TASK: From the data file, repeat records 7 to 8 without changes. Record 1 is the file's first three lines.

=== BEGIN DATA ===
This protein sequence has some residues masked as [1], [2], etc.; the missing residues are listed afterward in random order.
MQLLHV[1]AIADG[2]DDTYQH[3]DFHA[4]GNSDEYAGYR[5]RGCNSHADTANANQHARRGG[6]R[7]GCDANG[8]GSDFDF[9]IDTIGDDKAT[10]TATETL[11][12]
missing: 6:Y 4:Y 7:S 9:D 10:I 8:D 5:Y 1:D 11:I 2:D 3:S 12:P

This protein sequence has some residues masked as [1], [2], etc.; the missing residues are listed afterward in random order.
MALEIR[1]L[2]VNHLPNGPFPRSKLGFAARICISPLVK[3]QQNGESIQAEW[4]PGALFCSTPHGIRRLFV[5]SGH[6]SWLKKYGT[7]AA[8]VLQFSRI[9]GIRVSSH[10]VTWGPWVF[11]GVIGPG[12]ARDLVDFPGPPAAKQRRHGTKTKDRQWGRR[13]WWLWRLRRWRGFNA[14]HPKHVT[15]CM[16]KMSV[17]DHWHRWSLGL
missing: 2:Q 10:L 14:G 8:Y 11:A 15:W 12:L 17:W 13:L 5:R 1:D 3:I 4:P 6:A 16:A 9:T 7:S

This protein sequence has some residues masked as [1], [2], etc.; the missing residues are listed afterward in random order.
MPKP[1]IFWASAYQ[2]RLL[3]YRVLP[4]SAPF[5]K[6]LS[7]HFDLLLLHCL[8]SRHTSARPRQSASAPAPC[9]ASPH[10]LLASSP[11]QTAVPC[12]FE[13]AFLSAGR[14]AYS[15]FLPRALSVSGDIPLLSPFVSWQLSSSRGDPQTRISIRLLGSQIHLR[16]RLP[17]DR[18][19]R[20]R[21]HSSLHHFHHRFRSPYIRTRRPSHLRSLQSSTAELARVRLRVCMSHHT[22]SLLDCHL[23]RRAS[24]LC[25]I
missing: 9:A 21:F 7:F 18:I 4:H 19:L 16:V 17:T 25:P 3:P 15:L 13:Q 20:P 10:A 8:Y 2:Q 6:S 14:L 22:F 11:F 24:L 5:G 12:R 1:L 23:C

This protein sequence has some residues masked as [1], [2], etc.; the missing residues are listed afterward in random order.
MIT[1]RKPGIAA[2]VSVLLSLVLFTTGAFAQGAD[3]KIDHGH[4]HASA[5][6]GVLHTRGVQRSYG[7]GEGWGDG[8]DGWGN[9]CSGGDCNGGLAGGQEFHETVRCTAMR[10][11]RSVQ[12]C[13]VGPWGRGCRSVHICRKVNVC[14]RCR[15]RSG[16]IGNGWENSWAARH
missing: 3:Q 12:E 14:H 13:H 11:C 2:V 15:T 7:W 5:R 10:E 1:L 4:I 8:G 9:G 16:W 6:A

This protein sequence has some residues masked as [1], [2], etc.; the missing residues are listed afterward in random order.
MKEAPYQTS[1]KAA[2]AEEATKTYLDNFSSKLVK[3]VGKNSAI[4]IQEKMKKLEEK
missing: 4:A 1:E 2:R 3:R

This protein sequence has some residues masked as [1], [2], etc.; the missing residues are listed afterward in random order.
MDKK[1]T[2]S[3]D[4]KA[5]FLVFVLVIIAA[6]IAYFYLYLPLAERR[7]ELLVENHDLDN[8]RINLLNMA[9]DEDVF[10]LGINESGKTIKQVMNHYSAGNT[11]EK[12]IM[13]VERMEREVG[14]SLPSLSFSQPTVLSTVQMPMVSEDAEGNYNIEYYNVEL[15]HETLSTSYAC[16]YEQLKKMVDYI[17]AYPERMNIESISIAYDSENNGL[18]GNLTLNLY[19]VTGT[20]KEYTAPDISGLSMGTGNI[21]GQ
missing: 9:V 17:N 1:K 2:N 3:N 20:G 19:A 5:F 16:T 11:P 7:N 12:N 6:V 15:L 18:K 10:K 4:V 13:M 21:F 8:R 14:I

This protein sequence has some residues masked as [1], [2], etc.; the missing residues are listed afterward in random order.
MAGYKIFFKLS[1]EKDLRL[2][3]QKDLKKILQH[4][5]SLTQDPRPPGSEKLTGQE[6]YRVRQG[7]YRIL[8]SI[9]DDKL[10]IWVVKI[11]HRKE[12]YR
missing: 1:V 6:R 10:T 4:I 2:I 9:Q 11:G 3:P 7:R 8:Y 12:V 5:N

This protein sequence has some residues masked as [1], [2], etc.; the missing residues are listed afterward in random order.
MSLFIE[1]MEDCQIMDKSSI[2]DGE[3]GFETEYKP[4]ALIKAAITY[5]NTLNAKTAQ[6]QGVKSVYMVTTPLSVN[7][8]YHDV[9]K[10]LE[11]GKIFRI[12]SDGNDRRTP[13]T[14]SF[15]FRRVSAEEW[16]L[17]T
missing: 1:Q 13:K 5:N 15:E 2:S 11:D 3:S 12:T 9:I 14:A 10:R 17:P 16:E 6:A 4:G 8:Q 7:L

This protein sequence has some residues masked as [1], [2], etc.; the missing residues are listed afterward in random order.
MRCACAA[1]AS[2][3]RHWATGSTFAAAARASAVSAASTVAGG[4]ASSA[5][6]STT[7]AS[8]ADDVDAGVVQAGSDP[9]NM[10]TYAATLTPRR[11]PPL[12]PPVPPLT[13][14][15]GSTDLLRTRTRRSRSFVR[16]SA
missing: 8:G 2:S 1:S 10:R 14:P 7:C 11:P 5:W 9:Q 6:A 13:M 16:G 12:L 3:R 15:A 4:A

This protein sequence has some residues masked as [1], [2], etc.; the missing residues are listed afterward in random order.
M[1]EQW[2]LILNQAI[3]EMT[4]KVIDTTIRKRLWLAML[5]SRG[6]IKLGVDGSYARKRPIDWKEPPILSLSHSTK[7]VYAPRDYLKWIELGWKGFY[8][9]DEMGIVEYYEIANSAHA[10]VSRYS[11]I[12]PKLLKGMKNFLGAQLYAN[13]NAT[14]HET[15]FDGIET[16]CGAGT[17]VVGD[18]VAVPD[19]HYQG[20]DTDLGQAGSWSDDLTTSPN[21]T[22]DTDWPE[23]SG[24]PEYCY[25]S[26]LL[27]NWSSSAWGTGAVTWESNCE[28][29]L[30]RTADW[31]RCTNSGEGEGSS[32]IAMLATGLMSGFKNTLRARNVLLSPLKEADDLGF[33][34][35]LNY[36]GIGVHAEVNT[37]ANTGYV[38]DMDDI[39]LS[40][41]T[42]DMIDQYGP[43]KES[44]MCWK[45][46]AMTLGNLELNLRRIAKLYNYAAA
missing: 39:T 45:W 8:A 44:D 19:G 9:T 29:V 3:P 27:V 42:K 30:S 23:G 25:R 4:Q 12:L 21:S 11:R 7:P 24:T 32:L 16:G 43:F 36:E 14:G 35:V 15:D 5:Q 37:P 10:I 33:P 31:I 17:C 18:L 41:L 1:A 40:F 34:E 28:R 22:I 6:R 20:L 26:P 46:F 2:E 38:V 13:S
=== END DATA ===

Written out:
This protein sequence has some residues masked as [1], [2], etc.; the missing residues are listed afterward in random order.
MAGYKIFFKLS[1]EKDLRL[2][3]QKDLKKILQH[4][5]SLTQDPRPPGSEKLTGQE[6]YRVRQG[7]YRIL[8]SI[9]DDKL[10]IWVVKI[11]HRKE[12]YR
missing: 1:V 6:R 10:T 4:I 2:I 9:Q 11:G 3:P 7:R 8:Y 12:V 5:N

This protein sequence has some residues masked as [1], [2], etc.; the missing residues are listed afterward in random order.
MSLFIE[1]MEDCQIMDKSSI[2]DGE[3]GFETEYKP[4]ALIKAAITY[5]NTLNAKTAQ[6]QGVKSVYMVTTPLSVN[7][8]YHDV[9]K[10]LE[11]GKIFRI[12]SDGNDRRTP[13]T[14]SF[15]FRRVSAEEW[16]L[17]T
missing: 1:Q 13:K 5:N 15:E 2:S 11:D 3:S 12:T 9:I 14:A 10:R 17:P 16:E 6:A 4:G 8:Q 7:L